And then there were two. The first leg of the Copa Libertadores final, on Wednesday night, will be played between one team that are giants of the continental game and another that are on the verge of their greatest ever success.
Oddly, considering that a Brazilian side are playing a Paraguayan side, those roles are reversed from what a new observer of South American football might expect. Atletico Mineiro, with Ronaldinho their attacking fulcrum, are making club history. This will be only their fourth continental final - and by some distance the most prestigious - with the previous three having all come during the 1990s in the Copa CONMEBOL (a precursor to the Copa Sudamericana, the continent's second tier competition). Champions of Brazil in 1971, the first truly national Brazilian championship season, they have won no top-level trophies since (though they won two of those three Copa CONMEBOL finals). Yet this marks the ninth year in a row in which a Brazilian side has featured in the Libertadores final.
Olimpia, though they hail from a country that has been far less powerful in South American footballing history, are old hands at this by comparison. Indeed, they are making history on an entirely different level: this will be their seventh Libertadores final, which have spanned six - consecutive - decades. As far as I can ascertain, reaching finals in six consecutive decades is a feat unmatched in top-level continental competition anywhere in the world. Olimpia have won three of those finals (including their most recent, in 2002). A fourth title would draw them level with Estudiantes de La Plata as the joint-fourth most successful side in Libertadores history.
Neither had it all their own way in qualifying for the main event. The semi-finals proved as competitive as expected, with one record arguably even more impressive than Olimpia's achievement being extended. Just before half-time in the first leg of Olimpia's semi against Independiente Santa Fe of Colombia, both sides had a man sent off. Juan Manuel Salgueiro's red card for Olimpia was unfathomable - his 'crime' was to be pushed over. The man doing the pushing, and seeing red for Santa Fe, was 37-year-old defensive midfielder Gerardo Bedoya.
The reason I'm taking a moment to salute Bedoya is that it was the 43rd red card of his professional career. That's not just a world record, it's a world record by a fantastic margin - Tomas Repka apparently picked up either 19 or 20 reds, while Jimmy Johnstone got either 20 or 22 (some figures I've found for him include a couple during his season with San Jose Earthquakes, others don't). Even with those figures not being totally reliable, Bedoya is way out in front. If you're aware of any dirtier players, I'd love to hear about them on Twitter.
Anyway, back to the football. Olimpia eventually won that match, taking a deserved 2-0 lead to Bogota for the second leg. It was a lead they needed - they have never won in the Colombian capital and had never scored in two previous visits to El Campin, the stadium Santa Fe share with fellow Colombian giants Millonarios. That run continued as Santa Fe got a 1-0 win in the second leg, with Wilder Medina's 75th-minute strike setting up a frantic last 15 minutes. But Olimpia held firm as the clock ticked down and, over the two legs, deserved their win.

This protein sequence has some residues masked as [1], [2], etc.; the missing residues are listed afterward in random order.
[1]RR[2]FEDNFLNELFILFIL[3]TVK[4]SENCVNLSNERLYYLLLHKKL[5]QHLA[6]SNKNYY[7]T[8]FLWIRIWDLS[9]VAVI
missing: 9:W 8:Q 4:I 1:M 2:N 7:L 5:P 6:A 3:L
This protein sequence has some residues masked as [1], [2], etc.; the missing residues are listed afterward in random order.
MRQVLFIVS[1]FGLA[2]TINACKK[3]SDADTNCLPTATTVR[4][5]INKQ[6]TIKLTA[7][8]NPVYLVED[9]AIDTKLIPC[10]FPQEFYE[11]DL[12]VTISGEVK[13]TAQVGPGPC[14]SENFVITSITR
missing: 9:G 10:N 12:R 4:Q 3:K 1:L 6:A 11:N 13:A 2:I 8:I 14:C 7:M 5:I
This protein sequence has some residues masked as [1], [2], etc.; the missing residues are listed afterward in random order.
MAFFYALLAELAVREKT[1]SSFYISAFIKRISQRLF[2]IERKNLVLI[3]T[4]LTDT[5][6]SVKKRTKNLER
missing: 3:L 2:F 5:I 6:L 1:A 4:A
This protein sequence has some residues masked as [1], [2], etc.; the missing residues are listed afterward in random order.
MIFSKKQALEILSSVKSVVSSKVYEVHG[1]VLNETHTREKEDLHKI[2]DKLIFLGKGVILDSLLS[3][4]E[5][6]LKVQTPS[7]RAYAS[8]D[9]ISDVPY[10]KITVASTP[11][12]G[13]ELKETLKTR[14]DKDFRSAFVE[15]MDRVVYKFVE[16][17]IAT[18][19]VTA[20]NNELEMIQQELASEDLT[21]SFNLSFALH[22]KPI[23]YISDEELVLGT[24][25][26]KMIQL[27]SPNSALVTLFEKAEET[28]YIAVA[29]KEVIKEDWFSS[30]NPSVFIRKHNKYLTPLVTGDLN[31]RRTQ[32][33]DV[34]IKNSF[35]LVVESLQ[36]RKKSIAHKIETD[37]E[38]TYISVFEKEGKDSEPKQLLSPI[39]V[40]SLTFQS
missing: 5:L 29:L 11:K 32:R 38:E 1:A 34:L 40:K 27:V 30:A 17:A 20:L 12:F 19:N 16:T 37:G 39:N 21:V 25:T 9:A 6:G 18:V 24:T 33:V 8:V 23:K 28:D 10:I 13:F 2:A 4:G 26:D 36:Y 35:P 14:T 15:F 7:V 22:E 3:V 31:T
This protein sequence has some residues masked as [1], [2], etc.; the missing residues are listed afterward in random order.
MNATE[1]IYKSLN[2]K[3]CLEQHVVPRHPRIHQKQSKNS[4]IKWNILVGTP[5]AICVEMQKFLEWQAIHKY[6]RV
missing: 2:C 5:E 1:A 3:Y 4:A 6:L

The other semi-final was even tighter. Newell's Old Boys were certainly the better side in the first leg, which they won 2-0 with a great display of patience after Atletico had been fortunate to go in at the break with the game still goalless. Two of their heroes of the season, Maxi Rodriguez and Ignacio Scocco, weighed in with second-half goals and gave them the cushion they wanted. Atletico had struggled to get past the halfway line during the first half, and things didn't look good for them.
Newell's planned to attack in the second leg, knowing an away goal would all but end the tie. Their plans were undone almost immediately, though, with young star Bernard latching onto a sumptuous pass from Ronaldinho after less than three minutes to give Atletico the start they needed and force the visitors onto the back foot. In the first half, Newell's had been about as awful as Atletico were in the first leg. But in the second, they found their feet and were growing in confidence (though still forced to play on the counter) before a floodlight failure took the momentum out of the match. When it restarted, ten minutes or so later, Guilherme's late, late goal took matters to a penalty shootout, which the hosts won.
The losers are faced with contrasting situations. Santa Fe are involved in the final of the Colombian championship, and will play the second leg on Wednesday night, having drawn the first 0-0 away to Atletico Nacional on Sunday. Newell's have no such consolation, with their domestic season over before the semi-final had even kicked off.
Newell's priority now is rebuilding; the new Argentine season begins in a few weeks. Manager Gerardo Martino has left, as he always said he would once the Libertadores campaign ended, to be replaced by reserve coach Alfredo Berti. Top scorer Ignacio Scocco is the most prominent of the players who will be leaving, though Gabriel Heinze (out for a month and a half with an injury picked up in the second leg against Atletico) and Maxi Rodriguez should both stay. The new manager's focus will be on keeping together as much of the core as possible. All the same, for a side threatened with relegation 12 months ago, it has been a remarkable turnaround.
On to greater things, though, for our two finalists. Will it be a maiden title for Atletico - one that would help Ronaldinho into the select club of players who've won both Libertadores and European Cup - or an historic fourth for Olimpia? We'll know before too long.